CI4CC Spring 2016 Workshop

The Role of Academic Technology Development in Cancer Research

Academic development of the informatics technology is not without controversies…

There are always those questions that academic investigator might be pondering about:

  • What should I share and when?
  • How to support engineering when innovation is the main perceived measure of success?
  • How to find resources to support user community if I don’t have enough time to write papers?
  • Why would anyone ever consider open sourcing academic software tools?

There are considerations by the funders of the research aimed to encourage collaborations and sharing, and ensure sustainability of the technology resource.

There are concerns by the end-users of the technology about its translation into the clinic, or into a commercial product.

In an attempt to create a forum to discuss those and other related questions, NCI Informatics Technology for Cancer Research (ITCR) and Cancer Informatics for Cancer Research (CI4CC) communities are organizing a workshop tentatively titled The Role of Academic Technology Development in Cancer Research.

The workshop will be held on March 13, 2016, the opening day of the CI4CC Spring 2016 Symposium, in Napa, California. Mary Goldman from UCSC Genomics Institute and I are co-chairing this event. Regretfully, I will not be able to attend the workshop in person, due to a conflict with another meeting on March 14 in Washington DC, but Ron Kikinis will speak and will represent QIICR.

While the final agenda of the workshop is still being finalized, we have confirmed participation from the speakers representing versatile views and backgrounds, organized into three sessions:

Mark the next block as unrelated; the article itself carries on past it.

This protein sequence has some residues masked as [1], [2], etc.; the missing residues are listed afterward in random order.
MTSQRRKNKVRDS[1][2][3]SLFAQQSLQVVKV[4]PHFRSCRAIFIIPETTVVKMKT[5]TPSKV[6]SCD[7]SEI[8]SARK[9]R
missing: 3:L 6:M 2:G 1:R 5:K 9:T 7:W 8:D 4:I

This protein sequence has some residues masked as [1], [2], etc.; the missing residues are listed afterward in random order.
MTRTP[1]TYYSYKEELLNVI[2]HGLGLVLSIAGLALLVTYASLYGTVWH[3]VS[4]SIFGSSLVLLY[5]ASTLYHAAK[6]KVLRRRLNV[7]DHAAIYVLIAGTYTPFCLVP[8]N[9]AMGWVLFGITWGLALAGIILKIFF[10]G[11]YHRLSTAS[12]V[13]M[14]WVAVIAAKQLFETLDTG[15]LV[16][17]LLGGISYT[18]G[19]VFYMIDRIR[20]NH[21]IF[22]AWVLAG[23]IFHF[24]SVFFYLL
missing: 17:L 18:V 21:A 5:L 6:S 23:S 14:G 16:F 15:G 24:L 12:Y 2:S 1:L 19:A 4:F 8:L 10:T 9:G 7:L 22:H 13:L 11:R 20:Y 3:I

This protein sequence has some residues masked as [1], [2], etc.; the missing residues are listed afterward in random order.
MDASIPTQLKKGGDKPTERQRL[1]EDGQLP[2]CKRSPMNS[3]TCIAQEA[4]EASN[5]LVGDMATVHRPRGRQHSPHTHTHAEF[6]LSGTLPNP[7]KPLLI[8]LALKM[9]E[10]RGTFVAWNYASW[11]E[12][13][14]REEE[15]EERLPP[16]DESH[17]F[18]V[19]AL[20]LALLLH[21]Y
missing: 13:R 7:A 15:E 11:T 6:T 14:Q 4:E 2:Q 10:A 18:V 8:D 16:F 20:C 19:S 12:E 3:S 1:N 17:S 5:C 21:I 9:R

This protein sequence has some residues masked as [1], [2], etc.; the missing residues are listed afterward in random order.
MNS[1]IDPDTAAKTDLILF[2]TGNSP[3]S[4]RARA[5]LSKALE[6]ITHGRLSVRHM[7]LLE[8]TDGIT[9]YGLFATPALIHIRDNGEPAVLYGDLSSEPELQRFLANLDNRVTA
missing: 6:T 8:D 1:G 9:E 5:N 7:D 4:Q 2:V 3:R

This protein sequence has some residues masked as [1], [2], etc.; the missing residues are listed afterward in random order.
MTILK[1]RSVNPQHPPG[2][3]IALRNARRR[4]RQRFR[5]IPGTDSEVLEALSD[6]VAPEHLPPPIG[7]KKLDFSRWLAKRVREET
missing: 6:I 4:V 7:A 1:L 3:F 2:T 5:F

• In Session I, leaders of well-established academic tools will speak of their experience in initiating and sustaining academic technology development and building community around an academic project. The tools represented in this session include 3DSlicer, TIES and Apache cTAKES, Bioconductor, and MGH Tumor Imaging Metrics.
  • In Session II, we will discuss perspectives on academic technology development from the key stakeholders: translation of academic tools into commercial products, perspective of the NIH as a funder of the technology development, generating profit from licensing academic technology.
  • Session III will give the podium to the end-users of academic technology.

The plan is to allocate plenty of time for panels and discussions, and social interaction among the attendees.

If interested, see more details including the goal of the workshop and the list of the confirmed speakers in this document, and please consider joining!

Dialogue & Discussion